Student sends MIT letter to space

A 17 year old MIT hopeful did something creative with her acceptance letter - launched it in to space.
Written by Charlie Osborne, Contributing Writer

17 year-old Erin King, recently accepted into Massachusetts Institute of Technology, launched her MIT admissions letter 91,000 feet in to space and recorded its journey.

As part of the "Hack the Tubes" project ran by MIT Admissions, soon-to-be students are asked to think of creative things to do with their admissions letters -- which are delivered in a cardboard tube to hopeful candidates.

King used two GPS ham radio transmitters (APRS), a helium-filled weather balloon, and a GoPro Hero camera as part of her 'Amateur Radio High-Altitude Ballooning project', as well as making custom antennas for the radios. The camera mounted to the tube -- 'TubeCam' -- managed to take 960p HD footage to track the journey.

The tube was loaded and launched in Georgia on January 16. The flight lasted approximately 2 hours and managed to attain an altitude of 91,000 feet. The tube landed more than 75 miles away near Cordele, in a small patch of trees surrounded by a cotton field.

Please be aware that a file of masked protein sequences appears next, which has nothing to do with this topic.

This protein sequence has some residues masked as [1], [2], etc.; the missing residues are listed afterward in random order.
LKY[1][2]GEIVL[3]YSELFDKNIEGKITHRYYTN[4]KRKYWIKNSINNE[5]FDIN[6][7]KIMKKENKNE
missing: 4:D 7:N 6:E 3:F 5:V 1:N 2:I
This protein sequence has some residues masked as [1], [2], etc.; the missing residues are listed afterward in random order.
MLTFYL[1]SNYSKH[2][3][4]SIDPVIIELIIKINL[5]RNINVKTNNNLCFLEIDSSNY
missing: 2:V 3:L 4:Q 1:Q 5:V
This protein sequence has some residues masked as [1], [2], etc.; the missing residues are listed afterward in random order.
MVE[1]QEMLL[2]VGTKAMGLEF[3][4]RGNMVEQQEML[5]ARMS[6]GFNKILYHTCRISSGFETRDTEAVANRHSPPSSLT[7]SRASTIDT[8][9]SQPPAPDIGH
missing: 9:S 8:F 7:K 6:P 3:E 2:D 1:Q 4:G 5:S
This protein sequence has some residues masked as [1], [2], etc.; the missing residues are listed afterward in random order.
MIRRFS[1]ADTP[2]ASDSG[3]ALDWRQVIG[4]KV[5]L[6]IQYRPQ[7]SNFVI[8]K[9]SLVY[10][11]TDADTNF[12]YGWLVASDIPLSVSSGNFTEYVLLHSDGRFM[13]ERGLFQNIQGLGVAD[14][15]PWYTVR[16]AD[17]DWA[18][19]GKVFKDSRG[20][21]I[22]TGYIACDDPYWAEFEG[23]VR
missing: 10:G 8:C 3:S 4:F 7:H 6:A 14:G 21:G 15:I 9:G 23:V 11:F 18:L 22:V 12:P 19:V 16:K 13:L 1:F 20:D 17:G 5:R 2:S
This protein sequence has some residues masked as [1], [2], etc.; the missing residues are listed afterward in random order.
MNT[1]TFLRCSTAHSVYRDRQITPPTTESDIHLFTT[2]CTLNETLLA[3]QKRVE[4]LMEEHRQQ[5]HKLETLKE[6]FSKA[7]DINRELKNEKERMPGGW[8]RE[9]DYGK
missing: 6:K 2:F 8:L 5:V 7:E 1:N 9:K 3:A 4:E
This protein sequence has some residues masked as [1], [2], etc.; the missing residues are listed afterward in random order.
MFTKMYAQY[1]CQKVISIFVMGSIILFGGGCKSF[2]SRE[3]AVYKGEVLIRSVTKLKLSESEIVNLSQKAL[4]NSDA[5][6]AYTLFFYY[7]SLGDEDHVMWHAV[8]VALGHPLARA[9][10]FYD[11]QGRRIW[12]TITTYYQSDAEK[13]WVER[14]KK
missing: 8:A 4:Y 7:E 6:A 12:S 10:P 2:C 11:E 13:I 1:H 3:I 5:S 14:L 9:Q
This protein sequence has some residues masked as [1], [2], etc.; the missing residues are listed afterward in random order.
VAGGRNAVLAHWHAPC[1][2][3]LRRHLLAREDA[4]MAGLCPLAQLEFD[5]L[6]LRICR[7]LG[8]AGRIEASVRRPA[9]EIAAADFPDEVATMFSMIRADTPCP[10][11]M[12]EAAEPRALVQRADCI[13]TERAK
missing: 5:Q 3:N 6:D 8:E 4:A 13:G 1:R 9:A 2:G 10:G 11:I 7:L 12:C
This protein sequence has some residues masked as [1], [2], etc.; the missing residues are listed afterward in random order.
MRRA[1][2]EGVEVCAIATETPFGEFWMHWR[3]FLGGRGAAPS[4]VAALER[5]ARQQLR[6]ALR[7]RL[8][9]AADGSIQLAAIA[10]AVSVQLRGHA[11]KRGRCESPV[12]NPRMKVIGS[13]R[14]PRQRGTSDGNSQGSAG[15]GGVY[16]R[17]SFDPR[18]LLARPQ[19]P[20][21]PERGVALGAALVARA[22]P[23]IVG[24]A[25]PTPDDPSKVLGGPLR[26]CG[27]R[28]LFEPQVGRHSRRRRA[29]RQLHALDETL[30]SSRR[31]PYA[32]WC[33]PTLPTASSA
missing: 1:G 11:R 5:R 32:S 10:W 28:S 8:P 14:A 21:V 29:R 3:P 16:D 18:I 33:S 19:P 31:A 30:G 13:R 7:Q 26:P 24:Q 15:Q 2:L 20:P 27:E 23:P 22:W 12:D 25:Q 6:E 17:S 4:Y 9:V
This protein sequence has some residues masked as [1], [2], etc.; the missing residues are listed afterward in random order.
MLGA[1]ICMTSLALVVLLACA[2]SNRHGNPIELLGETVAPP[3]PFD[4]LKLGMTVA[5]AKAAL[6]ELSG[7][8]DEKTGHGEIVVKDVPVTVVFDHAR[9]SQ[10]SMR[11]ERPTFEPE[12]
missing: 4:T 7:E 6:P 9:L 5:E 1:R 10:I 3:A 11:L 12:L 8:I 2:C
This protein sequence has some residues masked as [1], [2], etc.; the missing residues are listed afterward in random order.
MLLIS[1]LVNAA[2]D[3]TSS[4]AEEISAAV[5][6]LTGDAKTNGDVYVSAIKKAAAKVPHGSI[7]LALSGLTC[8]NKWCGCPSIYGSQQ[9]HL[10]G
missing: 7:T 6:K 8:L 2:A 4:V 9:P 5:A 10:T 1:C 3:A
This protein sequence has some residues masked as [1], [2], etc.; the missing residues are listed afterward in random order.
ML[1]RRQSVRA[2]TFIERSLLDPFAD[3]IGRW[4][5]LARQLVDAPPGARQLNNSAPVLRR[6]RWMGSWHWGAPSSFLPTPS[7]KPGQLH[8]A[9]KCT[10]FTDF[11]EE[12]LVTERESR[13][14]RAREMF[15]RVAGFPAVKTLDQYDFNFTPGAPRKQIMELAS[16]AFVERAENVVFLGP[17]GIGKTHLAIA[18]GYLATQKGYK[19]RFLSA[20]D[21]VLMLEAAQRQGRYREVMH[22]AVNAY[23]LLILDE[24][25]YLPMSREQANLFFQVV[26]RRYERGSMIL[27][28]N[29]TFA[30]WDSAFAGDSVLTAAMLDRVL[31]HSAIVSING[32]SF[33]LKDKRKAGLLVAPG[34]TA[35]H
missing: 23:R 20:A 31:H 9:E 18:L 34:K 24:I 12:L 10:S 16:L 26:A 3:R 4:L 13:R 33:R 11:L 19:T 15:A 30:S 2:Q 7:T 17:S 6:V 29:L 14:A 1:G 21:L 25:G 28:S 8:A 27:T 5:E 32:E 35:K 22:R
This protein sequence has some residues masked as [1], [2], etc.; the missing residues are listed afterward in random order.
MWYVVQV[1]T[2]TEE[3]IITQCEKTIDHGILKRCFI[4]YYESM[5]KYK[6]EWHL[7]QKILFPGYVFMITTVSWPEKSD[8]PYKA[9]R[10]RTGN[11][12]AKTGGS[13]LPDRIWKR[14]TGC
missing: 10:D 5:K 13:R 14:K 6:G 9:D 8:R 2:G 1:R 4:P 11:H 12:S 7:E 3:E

The "Hack The Tubes" project has received a number of entries, from digital art to creating stilt shoes, although King's is known as the best entry. Chris Peterson, the institute's counselor for web communications, told website Boing Boing that as 2012 was the anniversary of an old MIT balloon hack, the team "put a letter in all of the Early Action admit tubes telling them we wanted them to hack the tubes somehow."

King will be joining the MIT class of 2016.

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